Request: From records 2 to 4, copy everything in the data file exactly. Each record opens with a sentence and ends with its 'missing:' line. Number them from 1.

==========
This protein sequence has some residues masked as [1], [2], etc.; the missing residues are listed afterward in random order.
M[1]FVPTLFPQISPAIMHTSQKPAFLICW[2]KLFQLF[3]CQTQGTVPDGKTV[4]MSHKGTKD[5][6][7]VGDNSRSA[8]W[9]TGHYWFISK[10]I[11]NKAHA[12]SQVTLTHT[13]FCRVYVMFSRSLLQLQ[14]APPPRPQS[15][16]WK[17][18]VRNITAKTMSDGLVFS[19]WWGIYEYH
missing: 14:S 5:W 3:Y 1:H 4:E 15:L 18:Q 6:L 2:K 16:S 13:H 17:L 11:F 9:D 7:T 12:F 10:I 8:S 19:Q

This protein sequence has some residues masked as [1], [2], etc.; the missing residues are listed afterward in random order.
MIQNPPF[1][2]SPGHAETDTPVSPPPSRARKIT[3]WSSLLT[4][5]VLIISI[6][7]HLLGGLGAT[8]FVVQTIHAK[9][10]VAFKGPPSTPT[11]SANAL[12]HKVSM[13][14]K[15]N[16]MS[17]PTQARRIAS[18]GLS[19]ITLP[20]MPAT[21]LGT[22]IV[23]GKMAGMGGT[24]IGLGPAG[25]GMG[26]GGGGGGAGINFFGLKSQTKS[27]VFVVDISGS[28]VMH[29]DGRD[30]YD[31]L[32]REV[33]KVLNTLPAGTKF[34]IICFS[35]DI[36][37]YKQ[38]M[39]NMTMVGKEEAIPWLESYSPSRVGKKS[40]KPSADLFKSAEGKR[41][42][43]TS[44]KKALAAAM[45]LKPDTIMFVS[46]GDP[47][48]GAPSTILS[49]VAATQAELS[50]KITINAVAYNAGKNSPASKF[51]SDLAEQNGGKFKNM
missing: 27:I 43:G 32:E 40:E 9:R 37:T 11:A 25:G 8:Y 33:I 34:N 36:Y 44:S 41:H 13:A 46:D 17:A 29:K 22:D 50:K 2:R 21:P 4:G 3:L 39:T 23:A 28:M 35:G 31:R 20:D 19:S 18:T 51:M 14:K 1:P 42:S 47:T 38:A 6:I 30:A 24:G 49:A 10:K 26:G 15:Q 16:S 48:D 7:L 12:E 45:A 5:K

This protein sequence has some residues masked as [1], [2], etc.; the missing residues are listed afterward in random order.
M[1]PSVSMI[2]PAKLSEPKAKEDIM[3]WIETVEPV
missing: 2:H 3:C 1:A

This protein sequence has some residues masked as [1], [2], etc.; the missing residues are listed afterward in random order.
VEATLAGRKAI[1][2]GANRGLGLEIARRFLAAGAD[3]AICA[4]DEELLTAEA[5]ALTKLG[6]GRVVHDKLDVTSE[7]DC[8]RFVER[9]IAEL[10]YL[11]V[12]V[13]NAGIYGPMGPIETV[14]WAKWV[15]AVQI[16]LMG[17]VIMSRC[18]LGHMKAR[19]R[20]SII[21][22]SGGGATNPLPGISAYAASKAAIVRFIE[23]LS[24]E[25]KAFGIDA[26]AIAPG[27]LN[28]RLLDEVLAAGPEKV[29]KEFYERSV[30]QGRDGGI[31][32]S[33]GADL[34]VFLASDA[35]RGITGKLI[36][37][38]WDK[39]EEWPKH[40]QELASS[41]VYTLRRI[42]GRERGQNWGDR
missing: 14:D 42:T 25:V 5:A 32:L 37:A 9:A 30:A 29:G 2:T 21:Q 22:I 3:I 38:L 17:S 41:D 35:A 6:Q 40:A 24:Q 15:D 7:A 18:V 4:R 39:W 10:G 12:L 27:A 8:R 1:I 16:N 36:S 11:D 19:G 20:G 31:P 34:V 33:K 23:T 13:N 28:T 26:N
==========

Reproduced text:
This protein sequence has some residues masked as [1], [2], etc.; the missing residues are listed afterward in random order.
MIQNPPF[1][2]SPGHAETDTPVSPPPSRARKIT[3]WSSLLT[4][5]VLIISI[6][7]HLLGGLGAT[8]FVVQTIHAK[9][10]VAFKGPPSTPT[11]SANAL[12]HKVSM[13][14]K[15]N[16]MS[17]PTQARRIAS[18]GLS[19]ITLP[20]MPAT[21]LGT[22]IV[23]GKMAGMGGT[24]IGLGPAG[25]GMG[26]GGGGGGAGINFFGLKSQTKS[27]VFVVDISGS[28]VMH[29]DGRD[30]YD[31]L[32]REV[33]KVLNTLPAGTKF[34]IICFS[35]DI[36][37]YKQ[38]M[39]NMTMVGKEEAIPWLESYSPSRVGKKS[40]KPSADLFKSAEGKR[41][42][43]TS[44]KKALAAAM[45]LKPDTIMFVS[46]GDP[47][48]GAPSTILS[49]VAATQAELS[50]KITINAVAYNAGKNSPASKF[51]SDLAEQNGGKFKNM
missing: 27:I 43:G 32:E 40:E 9:R 37:T 11:A 25:G 8:Y 33:I 34:N 36:Y 44:S 41:H 13:A 46:D 17:A 29:K 22:D 50:K 2:R 21:P 4:G 3:L 39:T 23:A 28:M 35:G 31:R 20:D 19:S 18:T 51:M 14:K 1:P 42:S 47:T 38:A 6:I 30:A 24:G 49:A 10:K 26:G 15:Q 16:S 48:D 7:L 12:E 45:A 5:K

This protein sequence has some residues masked as [1], [2], etc.; the missing residues are listed afterward in random order.
M[1]PSVSMI[2]PAKLSEPKAKEDIM[3]WIETVEPV
missing: 2:H 3:C 1:A

This protein sequence has some residues masked as [1], [2], etc.; the missing residues are listed afterward in random order.
VEATLAGRKAI[1][2]GANRGLGLEIARRFLAAGAD[3]AICA[4]DEELLTAEA[5]ALTKLG[6]GRVVHDKLDVTSE[7]DC[8]RFVER[9]IAEL[10]YL[11]V[12]V[13]NAGIYGPMGPIETV[14]WAKWV[15]AVQI[16]LMG[17]VIMSRC[18]LGHMKAR[19]R[20]SII[21][22]SGGGATNPLPGISAYAASKAAIVRFIE[23]LS[24]E[25]KAFGIDA[26]AIAPG[27]LN[28]RLLDEVLAAGPEKV[29]KEFYERSV[30]QGRDGGI[31][32]S[33]GADL[34]VFLASDA[35]RGITGKLI[36][37][38]WDK[39]EEWPKH[40]QELASS[41]VYTLRRI[42]GRERGQNWGDR
missing: 14:D 42:T 25:V 5:A 32:L 37:A 9:A 30:A 29:G 2:T 21:Q 22:I 3:I 38:L 17:S 41:D 35:A 6:Q 40:A 24:Q 15:D 7:A 18:V 4:R 39:W 10:G 12:L 27:A 8:R 1:I 16:N 36:S 11:D 19:G 20:G 31:P 34:V 33:K 23:T 13:N 28:T 26:N